Magazine article Washington Report on Middle East Affairs

Burg, Falk on Peace and International Law in Israel and Palestine

Magazine article Washington Report on Middle East Affairs

Burg, Falk on Peace and International Law in Israel and Palestine

Article excerpt

As part of its Advocacy Week, the World Council of Churches (WCC) held a public seminar on "Peace and International Law in Israel and Palestine" in New York Nov. 11. Avraham Burg, current member and former speaker of the Israeli Knesset, began by informing the audience that, because the absence of the core of normative life in the area made the application of international law problematical, and as a politician, he would circumvent the topic. Instead he addressed two questions: What is the war about? and who are the warriors?

Describing the war as a "conflict of the icons," Burg identified its most troubling aspects as incitements to violence from mosques and schools on the Palestinian side, and the doubling of settlements by the Israeli side. Each challenges the other on the level of symbols, he argued: when a suicide bomber attacks, even though their country is so powerful, Israelis feel that "the Holocaust is back." For Palestinians, Israeli settlers trigger the trauma of colonialism. In such a situation, Burg said, the solution is not a real estate deal. In the recent Geneva accords, representatives of the two sides made an exchange of symbols: Israelis agree to give up sovereignty over the Temple Mount and Palestinians agree to give up the Right of Return.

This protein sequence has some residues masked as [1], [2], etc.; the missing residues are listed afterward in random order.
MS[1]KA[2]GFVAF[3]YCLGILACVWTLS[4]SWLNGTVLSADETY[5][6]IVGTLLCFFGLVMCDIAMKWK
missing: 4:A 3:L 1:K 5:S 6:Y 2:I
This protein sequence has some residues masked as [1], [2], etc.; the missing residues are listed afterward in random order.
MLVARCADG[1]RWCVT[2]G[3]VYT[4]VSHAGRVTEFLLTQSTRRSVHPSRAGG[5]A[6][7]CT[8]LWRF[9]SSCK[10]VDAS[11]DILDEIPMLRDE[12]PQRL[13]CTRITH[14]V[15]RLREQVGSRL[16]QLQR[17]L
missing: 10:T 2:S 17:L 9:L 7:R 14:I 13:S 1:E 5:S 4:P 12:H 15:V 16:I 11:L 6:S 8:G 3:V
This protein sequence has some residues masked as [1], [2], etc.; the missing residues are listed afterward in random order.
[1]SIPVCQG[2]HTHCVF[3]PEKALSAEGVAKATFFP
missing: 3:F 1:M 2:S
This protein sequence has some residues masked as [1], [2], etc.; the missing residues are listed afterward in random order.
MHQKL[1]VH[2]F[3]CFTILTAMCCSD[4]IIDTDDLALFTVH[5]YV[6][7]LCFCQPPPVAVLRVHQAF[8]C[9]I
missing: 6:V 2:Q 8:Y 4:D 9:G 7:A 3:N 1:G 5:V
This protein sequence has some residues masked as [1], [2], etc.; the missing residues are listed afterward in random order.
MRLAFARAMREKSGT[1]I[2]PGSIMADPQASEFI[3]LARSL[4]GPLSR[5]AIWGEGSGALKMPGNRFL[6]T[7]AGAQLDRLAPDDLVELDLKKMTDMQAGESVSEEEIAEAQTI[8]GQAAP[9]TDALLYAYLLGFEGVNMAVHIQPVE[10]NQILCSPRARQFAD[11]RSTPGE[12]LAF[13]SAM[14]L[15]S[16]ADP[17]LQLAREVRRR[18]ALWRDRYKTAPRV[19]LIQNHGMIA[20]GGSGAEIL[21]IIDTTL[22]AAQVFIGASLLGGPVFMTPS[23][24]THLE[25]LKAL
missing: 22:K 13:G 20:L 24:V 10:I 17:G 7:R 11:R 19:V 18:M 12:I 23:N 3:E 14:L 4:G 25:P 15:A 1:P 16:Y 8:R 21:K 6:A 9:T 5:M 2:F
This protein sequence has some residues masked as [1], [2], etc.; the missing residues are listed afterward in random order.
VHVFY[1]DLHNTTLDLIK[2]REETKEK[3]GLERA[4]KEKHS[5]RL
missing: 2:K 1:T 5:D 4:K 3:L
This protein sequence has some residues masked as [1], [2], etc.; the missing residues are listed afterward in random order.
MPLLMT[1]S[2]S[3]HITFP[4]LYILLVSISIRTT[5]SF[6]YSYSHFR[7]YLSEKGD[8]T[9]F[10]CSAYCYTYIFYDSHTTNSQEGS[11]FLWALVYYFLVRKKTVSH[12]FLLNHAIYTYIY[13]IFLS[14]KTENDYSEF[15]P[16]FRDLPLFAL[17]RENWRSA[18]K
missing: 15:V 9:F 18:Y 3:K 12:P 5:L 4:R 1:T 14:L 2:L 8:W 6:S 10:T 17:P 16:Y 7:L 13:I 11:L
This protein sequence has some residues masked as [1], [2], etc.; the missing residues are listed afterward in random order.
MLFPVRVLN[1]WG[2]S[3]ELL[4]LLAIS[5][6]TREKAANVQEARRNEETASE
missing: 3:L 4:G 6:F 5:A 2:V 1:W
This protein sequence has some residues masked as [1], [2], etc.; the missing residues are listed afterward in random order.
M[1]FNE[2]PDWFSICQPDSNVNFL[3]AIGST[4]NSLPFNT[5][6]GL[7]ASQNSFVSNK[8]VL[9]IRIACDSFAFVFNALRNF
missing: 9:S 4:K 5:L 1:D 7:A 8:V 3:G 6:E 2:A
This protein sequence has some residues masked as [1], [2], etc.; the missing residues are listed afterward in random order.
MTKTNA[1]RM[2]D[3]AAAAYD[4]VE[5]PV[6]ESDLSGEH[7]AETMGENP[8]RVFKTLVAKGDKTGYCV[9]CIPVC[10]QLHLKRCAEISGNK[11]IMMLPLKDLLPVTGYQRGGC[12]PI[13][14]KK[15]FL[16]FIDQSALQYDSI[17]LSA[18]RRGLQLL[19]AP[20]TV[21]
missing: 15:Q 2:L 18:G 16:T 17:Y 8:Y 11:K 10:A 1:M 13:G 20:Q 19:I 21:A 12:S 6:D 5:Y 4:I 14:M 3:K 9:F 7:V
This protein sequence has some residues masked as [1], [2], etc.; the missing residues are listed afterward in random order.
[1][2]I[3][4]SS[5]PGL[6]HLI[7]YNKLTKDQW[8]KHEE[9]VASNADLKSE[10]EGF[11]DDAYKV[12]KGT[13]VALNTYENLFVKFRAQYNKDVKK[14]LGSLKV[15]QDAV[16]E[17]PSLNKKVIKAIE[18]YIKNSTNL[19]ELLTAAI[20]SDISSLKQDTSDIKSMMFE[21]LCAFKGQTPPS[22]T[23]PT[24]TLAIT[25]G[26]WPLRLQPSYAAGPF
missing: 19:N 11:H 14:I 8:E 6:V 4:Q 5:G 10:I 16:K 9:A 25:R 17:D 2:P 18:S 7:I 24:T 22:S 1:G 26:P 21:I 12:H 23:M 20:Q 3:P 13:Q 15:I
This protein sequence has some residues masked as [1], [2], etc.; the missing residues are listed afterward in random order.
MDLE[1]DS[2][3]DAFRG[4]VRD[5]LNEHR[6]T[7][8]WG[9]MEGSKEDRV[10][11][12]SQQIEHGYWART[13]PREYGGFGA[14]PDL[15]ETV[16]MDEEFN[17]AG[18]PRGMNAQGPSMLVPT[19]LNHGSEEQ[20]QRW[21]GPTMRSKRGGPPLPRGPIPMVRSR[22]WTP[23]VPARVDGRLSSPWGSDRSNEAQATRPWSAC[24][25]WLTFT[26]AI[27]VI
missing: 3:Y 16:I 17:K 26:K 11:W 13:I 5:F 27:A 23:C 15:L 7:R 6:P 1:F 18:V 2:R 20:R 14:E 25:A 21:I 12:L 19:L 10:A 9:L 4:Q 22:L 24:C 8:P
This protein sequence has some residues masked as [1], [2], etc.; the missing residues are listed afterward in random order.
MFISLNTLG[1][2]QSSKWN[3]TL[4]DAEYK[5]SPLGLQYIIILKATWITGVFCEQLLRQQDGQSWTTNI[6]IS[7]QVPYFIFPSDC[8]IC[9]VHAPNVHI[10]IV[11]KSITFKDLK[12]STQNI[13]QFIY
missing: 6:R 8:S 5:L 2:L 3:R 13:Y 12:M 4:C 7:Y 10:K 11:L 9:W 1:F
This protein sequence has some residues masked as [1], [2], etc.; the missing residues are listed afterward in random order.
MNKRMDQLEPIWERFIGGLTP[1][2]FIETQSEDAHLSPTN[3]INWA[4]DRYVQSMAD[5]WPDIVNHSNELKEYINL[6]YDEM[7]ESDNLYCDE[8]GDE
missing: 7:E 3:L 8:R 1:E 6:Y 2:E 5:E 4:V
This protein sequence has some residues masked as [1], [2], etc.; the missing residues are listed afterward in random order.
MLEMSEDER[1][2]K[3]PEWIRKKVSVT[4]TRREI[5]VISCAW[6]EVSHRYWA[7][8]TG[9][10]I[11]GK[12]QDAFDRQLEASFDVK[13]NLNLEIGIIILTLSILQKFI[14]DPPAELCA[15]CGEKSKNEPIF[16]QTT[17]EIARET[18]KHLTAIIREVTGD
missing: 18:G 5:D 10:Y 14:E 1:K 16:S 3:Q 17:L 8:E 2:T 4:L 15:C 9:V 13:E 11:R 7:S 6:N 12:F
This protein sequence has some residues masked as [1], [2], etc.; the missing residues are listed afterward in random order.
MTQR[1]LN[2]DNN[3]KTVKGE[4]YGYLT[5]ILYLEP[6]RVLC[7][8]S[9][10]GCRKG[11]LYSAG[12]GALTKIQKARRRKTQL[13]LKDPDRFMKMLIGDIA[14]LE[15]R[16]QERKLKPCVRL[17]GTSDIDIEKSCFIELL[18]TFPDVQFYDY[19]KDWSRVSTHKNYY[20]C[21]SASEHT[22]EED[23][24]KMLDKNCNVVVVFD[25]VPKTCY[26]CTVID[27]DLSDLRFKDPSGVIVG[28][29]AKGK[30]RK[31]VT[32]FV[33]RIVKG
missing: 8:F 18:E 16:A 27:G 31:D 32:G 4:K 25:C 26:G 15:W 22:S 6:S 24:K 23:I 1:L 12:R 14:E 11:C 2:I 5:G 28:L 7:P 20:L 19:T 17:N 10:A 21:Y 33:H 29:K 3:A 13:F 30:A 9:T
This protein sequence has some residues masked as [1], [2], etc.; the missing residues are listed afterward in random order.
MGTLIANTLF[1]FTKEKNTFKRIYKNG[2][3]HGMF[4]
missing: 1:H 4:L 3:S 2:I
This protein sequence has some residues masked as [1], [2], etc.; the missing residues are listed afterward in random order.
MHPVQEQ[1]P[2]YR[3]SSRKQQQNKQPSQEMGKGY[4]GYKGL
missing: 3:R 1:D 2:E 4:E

According to Burg, there is in fact a clash of civilizations, but it is not, as Samuel Huntington posited, between the Judeo-Christian tradition and Islam--nor is it limited to the Middle East. Rather, he said, it is between those who promote democracy and those who favor theocracy, and that clash exists within each region, religion, and nation. He characterized President Bush's "evangelical" mission to introduce the light of democracy in the Middle East as top-down democracy. Had Bush asked Burg for advice, the Knesset member would have told the U.S. president to begin with the Palestinians. Having learned from Israel, he said, they are ready for democracy. It's the only good thing that has come from 36 years of occupation.

Richard Falk, professor emeritus of international law at Princeton University, served on the U.N.-appointed Human Rights Inquiry Commission for the Palestine Territories in 2001. He pointed out a contradiction in the WCC premising its positions on international law and U.N. resolutions, while at the same time giving qualified support for the Oslo accords and subsequent plans. …

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